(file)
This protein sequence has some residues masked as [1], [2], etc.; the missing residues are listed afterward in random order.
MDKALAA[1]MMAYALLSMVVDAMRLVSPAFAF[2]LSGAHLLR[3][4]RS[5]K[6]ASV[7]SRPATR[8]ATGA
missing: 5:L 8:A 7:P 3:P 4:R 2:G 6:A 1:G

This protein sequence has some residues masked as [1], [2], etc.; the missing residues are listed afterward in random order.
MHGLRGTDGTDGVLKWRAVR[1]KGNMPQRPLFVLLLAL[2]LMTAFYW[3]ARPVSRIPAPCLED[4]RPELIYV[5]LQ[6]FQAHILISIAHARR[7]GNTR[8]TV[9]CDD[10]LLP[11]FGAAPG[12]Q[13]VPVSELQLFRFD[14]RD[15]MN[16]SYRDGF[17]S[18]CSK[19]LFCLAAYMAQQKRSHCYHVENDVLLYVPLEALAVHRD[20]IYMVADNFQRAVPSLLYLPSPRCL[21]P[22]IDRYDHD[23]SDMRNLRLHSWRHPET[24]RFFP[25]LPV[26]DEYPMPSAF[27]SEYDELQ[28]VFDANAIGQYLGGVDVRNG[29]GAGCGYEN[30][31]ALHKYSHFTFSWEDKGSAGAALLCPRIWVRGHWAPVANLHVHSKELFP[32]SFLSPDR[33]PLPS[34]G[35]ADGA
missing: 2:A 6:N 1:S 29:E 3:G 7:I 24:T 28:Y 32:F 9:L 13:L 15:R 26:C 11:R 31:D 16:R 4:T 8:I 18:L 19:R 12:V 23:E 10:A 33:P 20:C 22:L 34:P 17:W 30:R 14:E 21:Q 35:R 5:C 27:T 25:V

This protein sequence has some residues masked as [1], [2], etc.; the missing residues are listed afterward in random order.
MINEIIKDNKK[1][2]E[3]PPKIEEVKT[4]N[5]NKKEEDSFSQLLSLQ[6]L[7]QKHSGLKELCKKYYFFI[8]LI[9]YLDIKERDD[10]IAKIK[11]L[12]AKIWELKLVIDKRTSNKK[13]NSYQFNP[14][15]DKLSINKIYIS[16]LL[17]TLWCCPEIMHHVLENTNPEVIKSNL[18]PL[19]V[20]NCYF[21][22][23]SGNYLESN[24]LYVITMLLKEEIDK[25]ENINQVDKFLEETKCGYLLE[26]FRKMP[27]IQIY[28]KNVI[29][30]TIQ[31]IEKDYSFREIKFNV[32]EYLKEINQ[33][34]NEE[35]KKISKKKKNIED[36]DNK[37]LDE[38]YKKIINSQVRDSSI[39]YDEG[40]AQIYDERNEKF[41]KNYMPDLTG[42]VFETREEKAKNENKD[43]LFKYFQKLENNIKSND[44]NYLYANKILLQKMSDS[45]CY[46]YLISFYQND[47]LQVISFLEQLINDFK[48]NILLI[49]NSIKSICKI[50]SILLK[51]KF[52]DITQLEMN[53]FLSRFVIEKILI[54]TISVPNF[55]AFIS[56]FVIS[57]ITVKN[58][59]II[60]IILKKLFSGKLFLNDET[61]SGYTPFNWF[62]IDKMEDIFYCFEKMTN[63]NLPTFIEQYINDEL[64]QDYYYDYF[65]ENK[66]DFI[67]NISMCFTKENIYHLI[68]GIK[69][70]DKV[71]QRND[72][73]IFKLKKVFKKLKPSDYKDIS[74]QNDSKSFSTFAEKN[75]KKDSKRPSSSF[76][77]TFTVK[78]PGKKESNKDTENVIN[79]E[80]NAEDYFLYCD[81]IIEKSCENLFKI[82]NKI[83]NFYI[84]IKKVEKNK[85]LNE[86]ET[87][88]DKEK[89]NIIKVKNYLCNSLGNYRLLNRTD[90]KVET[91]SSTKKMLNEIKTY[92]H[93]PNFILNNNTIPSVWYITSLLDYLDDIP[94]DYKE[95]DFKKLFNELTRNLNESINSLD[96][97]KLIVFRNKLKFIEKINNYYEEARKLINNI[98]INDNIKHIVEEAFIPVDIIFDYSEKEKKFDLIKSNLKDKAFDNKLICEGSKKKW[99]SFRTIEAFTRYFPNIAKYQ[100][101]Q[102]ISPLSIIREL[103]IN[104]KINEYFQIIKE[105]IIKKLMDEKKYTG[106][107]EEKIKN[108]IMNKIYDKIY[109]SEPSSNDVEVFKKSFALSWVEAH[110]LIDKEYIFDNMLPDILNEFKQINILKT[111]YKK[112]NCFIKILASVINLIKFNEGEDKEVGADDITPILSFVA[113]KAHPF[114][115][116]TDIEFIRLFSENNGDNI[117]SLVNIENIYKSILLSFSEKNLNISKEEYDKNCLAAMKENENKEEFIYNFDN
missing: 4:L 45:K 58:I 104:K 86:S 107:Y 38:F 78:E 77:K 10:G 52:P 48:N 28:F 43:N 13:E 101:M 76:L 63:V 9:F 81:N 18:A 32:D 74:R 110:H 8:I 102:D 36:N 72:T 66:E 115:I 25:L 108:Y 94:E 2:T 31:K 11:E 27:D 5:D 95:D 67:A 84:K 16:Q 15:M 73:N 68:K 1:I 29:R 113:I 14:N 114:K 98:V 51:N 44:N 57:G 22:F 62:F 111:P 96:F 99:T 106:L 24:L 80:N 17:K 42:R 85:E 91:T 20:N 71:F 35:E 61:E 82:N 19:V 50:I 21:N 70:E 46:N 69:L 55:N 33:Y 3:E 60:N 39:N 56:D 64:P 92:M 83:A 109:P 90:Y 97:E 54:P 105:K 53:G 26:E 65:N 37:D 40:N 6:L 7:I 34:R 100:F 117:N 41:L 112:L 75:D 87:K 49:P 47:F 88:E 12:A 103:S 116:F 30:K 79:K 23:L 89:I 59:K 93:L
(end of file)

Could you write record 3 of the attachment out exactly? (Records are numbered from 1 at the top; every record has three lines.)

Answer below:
This protein sequence has some residues masked as [1], [2], etc.; the missing residues are listed afterward in random order.
MINEIIKDNKK[1][2]E[3]PPKIEEVKT[4]N[5]NKKEEDSFSQLLSLQ[6]L[7]QKHSGLKELCKKYYFFI[8]LI[9]YLDIKERDD[10]IAKIK[11]L[12]AKIWELKLVIDKRTSNKK[13]NSYQFNP[14][15]DKLSINKIYIS[16]LL[17]TLWCCPEIMHHVLENTNPEVIKSNL[18]PL[19]V[20]NCYF[21][22][23]SGNYLESN[24]LYVITMLLKEEIDK[25]ENINQVDKFLEETKCGYLLE[26]FRKMP[27]IQIY[28]KNVI[29][30]TIQ[31]IEKDYSFREIKFNV[32]EYLKEINQ[33][34]NEE[35]KKISKKKKNIED[36]DNK[37]LDE[38]YKKIINSQVRDSSI[39]YDEG[40]AQIYDERNEKF[41]KNYMPDLTG[42]VFETREEKAKNENKD[43]LFKYFQKLENNIKSND[44]NYLYANKILLQKMSDS[45]CY[46]YLISFYQND[47]LQVISFLEQLINDFK[48]NILLI[49]NSIKSICKI[50]SILLK[51]KF[52]DITQLEMN[53]FLSRFVIEKILI[54]TISVPNF[55]AFIS[56]FVIS[57]ITVKN[58][59]II[60]IILKKLFSGKLFLNDET[61]SGYTPFNWF[62]IDKMEDIFYCFEKMTN[63]NLPTFIEQYINDEL[64]QDYYYDYF[65]ENK[66]DFI[67]NISMCFTKENIYHLI[68]GIK[69][70]DKV[71]QRND[72][73]IFKLKKVFKKLKPSDYKDIS[74]QNDSKSFSTFAEKN[75]KKDSKRPSSSF[76][77]TFTVK[78]PGKKESNKDTENVIN[79]E[80]NAEDYFLYCD[81]IIEKSCENLFKI[82]NKI[83]NFYI[84]IKKVEKNK[85]LNE[86]ET[87][88]DKEK[89]NIIKVKNYLCNSLGNYRLLNRTD[90]KVET[91]SSTKKMLNEIKTY[92]H[93]PNFILNNNTIPSVWYITSLLDYLDDIP[94]DYKE[95]DFKKLFNELTRNLNESINSLD[96][97]KLIVFRNKLKFIEKINNYYEEARKLINNI[98]INDNIKHIVEEAFIPVDIIFDYSEKEKKFDLIKSNLKDKAFDNKLICEGSKKKW[99]SFRTIEAFTRYFPNIAKYQ[100][101]Q[102]ISPLSIIREL[103]IN[104]KINEYFQIIKE[105]IIKKLMDEKKYTG[106][107]EEKIKN[108]IMNKIYDKIY[109]SEPSSNDVEVFKKSFALSWVEAH[110]LIDKEYIFDNMLPDILNEFKQINILKT[111]YKK[112]NCFIKILASVINLIKFNEGEDKEVGADDITPILSFVA[113]KAHPF[114][115][116]TDIEFIRLFSENNGDNI[117]SLVNIENIYKSILLSFSEKNLNISKEEYDKNCLAAMKENENKEEFIYNFDN
missing: 4:L 45:K 58:I 104:K 86:S 107:Y 38:F 78:E 77:K 10:G 52:P 48:N 28:F 43:N 13:E 101:M 76:L 63:V 9:F 81:N 18:A 32:D 74:R 110:H 8:I 102:D 36:N 72:T 66:E 115:I 25:L 108:Y 94:E 2:T 31:K 11:E 27:D 5:D 95:D 67:A 84:K 16:Q 15:M 73:N 68:K 1:I 29:R 113:I 14:N 114:K 98:V 51:N 44:N 57:G 22:F 62:F 111:P 96:F 99:T 106:L 24:L 80:N 17:K 42:R 85:E 91:T 20:N 71:F 35:E 61:E 82:N 19:V 50:I 21:N 70:E 46:N 69:L 55:N 33:Y 3:E 60:N 39:N 56:D 64:P 92:M 83:A 109:P 90:Y 97:E 54:P 105:K 53:G 26:E 65:N 37:D 40:N 6:L 7:I 34:R 100:F 117:N 41:L 112:L 75:D 87:K 49:P 47:F 88:E 12:A 103:S 116:F 30:K 79:K 23:L 89:I 59:K 93:L